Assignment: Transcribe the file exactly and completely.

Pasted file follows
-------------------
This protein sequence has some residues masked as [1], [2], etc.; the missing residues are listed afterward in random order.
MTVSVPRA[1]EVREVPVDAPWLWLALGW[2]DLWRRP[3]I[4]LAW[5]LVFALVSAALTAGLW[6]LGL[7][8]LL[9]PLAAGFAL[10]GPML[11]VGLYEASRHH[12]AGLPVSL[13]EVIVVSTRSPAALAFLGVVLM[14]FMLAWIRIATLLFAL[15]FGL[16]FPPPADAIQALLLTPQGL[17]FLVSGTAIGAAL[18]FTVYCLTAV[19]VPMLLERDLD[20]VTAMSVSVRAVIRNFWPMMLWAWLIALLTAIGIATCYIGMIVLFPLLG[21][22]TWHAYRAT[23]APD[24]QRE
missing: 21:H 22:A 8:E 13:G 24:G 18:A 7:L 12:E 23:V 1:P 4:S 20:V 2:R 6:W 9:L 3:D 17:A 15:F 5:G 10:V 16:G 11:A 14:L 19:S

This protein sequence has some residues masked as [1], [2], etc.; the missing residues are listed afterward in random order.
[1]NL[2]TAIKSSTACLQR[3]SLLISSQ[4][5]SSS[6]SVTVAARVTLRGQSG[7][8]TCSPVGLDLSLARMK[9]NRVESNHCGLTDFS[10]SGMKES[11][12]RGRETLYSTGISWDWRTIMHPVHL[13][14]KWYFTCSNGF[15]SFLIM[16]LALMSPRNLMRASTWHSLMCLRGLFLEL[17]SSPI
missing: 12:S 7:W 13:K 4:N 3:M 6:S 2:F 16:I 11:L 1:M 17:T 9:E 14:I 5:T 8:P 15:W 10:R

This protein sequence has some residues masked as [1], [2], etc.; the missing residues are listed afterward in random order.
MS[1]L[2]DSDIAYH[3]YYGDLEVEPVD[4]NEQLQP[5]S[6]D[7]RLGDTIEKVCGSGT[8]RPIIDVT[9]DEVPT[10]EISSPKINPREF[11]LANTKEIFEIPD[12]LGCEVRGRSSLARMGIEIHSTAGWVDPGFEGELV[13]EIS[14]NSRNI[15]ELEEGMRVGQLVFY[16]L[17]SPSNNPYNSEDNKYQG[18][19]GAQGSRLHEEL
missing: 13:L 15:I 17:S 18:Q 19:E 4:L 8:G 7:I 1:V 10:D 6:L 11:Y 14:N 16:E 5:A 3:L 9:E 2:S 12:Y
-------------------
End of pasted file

This protein sequence has some residues masked as [1], [2], etc.; the missing residues are listed afterward in random order.
MTVSVPRA[1]EVREVPVDAPWLWLALGW[2]DLWRRP[3]I[4]LAW[5]LVFALVSAALTAGLW[6]LGL[7][8]LL[9]PLAAGFAL[10]GPML[11]VGLYEASRHH[12]AGLPVSL[13]EVIVVSTRSPAALAFLGVVLM[14]FMLAWIRIATLLFAL[15]FGL[16]FPPPADAIQALLLTPQGL[17]FLVSGTAIGAAL[18]FTVYCLTAV[19]VPMLLERDLD[20]VTAMSVSVRAVIRNFWPMMLWAWLIALLTAIGIATCYIGMIVLFPLLG[21][22]TWHAYRAT[23]APD[24]QRE
missing: 21:H 22:A 8:E 13:G 24:G 18:A 7:L 12:E 23:V 1:P 4:S 20:V 2:R 6:W 9:L 3:D 17:A 15:F 5:G 10:V 16:G 11:A 14:L 19:S

This protein sequence has some residues masked as [1], [2], etc.; the missing residues are listed afterward in random order.
[1]NL[2]TAIKSSTACLQR[3]SLLISSQ[4][5]SSS[6]SVTVAARVTLRGQSG[7][8]TCSPVGLDLSLARMK[9]NRVESNHCGLTDFS[10]SGMKES[11][12]RGRETLYSTGISWDWRTIMHPVHL[13][14]KWYFTCSNGF[15]SFLIM[16]LALMSPRNLMRASTWHSLMCLRGLFLEL[17]SSPI
missing: 12:S 7:W 13:K 4:N 3:M 6:S 2:F 16:I 11:L 1:M 17:T 9:E 14:I 5:T 8:P 15:W 10:R

This protein sequence has some residues masked as [1], [2], etc.; the missing residues are listed afterward in random order.
MS[1]L[2]DSDIAYH[3]YYGDLEVEPVD[4]NEQLQP[5]S[6]D[7]RLGDTIEKVCGSGT[8]RPIIDVT[9]DEVPT[10]EISSPKINPREF[11]LANTKEIFEIPD[12]LGCEVRGRSSLARMGIEIHSTAGWVDPGFEGELV[13]EIS[14]NSRNI[15]ELEEGMRVGQLVFY[16]L[17]SPSNNPYNSEDNKYQG[18][19]GAQGSRLHEEL
missing: 13:L 15:I 17:S 18:Q 19:E 4:L 8:G 7:I 1:V 10:D 6:L 11:Y 14:N 16:E 5:A 3:L 9:E 2:S 12:Y